All About Dust Collection

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All About Dust Collection

Learn how to protect your lungs with top-notch dust collection tips and techniques.

In 2002, wood dust went from being a nuisance to an official health risk. It has been linked to a variety of nose, throat, and lung cancers. But it has taken our corner of the woodworking industry a while to catch up with reality.

Collecting and exhausting dust at its source, before it reaches you, is the most efficient way to deal with wood dust. That’s why woodworking machines—from table saws to disk sanders—come with exhaust hoods or ports.

The trouble with older woodworking machines was that their exhaust hoods and ports were, at best, ineffective—and often non-existent. But improvements have been steady and significant. If you are buying new machines or power tools, look for products that make dust collection convenient and effective. For your existing tools, take a day in the shop to improve the ports.

Fifteen or twenty years ago, if you collected dust at all, you probably did it with a single-stage collector and a 30-micron polyester bag. Those porous bags act like fine-dust delivery systems, blasting out a cloud of the most dangerous stuff at head height. Ironically, the people who didn’t bother with dust collection at all, leaving big piles of sawdust under their table saws, were probably safer!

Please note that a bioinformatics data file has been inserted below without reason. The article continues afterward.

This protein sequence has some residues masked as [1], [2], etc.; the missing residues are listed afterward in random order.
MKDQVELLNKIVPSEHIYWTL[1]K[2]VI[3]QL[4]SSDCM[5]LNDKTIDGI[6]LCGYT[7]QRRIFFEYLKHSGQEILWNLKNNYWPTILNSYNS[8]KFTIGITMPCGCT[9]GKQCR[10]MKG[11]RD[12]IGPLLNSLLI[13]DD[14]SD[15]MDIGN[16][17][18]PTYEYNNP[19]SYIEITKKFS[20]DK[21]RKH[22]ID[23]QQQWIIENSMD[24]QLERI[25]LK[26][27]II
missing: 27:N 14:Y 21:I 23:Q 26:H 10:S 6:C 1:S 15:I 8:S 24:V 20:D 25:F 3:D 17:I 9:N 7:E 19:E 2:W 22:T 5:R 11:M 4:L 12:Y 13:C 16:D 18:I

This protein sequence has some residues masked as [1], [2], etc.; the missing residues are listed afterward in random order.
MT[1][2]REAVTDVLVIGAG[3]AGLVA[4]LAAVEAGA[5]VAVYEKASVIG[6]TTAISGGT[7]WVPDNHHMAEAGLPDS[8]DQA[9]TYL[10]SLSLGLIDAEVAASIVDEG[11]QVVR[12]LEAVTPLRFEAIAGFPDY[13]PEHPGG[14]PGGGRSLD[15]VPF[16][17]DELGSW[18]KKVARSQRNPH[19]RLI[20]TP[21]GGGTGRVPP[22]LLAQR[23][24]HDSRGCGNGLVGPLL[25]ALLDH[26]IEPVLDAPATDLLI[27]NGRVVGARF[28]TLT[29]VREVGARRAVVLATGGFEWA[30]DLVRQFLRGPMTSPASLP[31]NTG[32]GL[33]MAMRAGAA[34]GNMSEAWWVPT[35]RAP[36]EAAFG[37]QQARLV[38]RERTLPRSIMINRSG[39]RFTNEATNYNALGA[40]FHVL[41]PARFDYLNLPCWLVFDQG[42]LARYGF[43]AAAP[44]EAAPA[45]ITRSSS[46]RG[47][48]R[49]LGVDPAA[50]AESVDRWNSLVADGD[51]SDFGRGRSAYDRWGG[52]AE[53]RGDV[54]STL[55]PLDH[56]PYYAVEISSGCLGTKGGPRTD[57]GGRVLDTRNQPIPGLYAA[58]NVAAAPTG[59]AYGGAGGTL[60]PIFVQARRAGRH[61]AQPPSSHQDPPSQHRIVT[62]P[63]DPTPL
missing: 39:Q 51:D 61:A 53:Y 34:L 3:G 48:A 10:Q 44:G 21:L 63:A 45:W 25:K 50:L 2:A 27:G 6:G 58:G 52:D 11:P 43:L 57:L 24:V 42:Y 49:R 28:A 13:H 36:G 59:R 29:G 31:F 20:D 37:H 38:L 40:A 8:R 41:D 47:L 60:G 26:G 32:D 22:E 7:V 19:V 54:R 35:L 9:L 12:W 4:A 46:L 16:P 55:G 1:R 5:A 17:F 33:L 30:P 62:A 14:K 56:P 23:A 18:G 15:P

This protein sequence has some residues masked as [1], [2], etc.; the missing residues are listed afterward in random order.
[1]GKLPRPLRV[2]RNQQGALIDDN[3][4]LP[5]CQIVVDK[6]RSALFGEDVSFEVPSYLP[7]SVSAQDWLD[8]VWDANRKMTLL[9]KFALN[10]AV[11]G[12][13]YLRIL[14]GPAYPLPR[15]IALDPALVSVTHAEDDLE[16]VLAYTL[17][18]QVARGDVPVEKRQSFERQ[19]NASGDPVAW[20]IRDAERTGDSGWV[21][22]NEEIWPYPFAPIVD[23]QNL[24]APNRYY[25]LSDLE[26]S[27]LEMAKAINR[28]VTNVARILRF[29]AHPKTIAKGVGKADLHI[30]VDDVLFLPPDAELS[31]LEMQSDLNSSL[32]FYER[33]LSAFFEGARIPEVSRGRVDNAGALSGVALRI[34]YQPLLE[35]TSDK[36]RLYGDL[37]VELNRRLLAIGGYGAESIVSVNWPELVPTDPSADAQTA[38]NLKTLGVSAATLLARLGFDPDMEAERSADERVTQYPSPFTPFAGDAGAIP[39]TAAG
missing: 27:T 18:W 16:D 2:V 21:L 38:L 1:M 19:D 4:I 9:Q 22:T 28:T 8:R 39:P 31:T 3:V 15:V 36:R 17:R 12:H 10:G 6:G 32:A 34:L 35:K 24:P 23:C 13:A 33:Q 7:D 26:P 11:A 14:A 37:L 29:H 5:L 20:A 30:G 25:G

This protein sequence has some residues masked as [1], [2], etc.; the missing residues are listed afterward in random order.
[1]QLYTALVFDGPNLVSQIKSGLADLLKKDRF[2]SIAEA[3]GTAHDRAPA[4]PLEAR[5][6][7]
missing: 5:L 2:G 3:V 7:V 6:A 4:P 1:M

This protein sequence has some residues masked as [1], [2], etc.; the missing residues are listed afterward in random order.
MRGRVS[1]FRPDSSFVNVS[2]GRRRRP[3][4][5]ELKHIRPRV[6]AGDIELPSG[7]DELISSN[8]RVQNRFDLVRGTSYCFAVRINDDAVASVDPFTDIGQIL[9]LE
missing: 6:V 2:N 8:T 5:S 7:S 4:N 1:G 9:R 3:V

Not surprisingly, the most dangerous dust particles, the very fine ones, are also the most difficult to collect. Particulate smaller than 10 microns hangs in the air the longest, penetrates deepest into the lungs, and is the hardest for the body to filter and eject.

Tool companies eventually decided to get serious about filtration. Enter the pleated filter, which can pack hundreds of square feet of surface area into a small canister. That lets you get much finer filtration without killing airflow/suction. If you are in the market for a dust collector or shop vacuum of any kind, look for the ones that use a pleated filter. But let’s first talk about the power plant, the dust collector itself.

Add a dust mask or respirator to your arsenal

Despite your best efforts, you will not be able to collect dust from every source. Mitre saws are notoriously hard to collect from, and how do you suck up all the dust from hand sanding? In these cases, a snug-fitting dust mask or a respirator is your next best line of defence. Look for dust masks and respirators rated N-95 or higher. If you have a beard, a dust mask or normal respirator won’t make an effective seal against your face. In that case, consider buying a powered respirator. These keep a positive flow of air going past the face.

Air filters are controversial

Collecting hazardous dust where it’s coming out of the machine is the best way to protect your lungs. And experts agree that a respirator or a good dust mask is the next best thing. But those feel like a nuisance to some woodworkers, and many turn to ceiling-mounted air filtration units in an effort to clear the air.

What no one disputes is that capturing dust at its source, with powerful suction and fine filtration, is the best way to clear the air in your workshop.

Here are some great options we have here at Hardware Centre;


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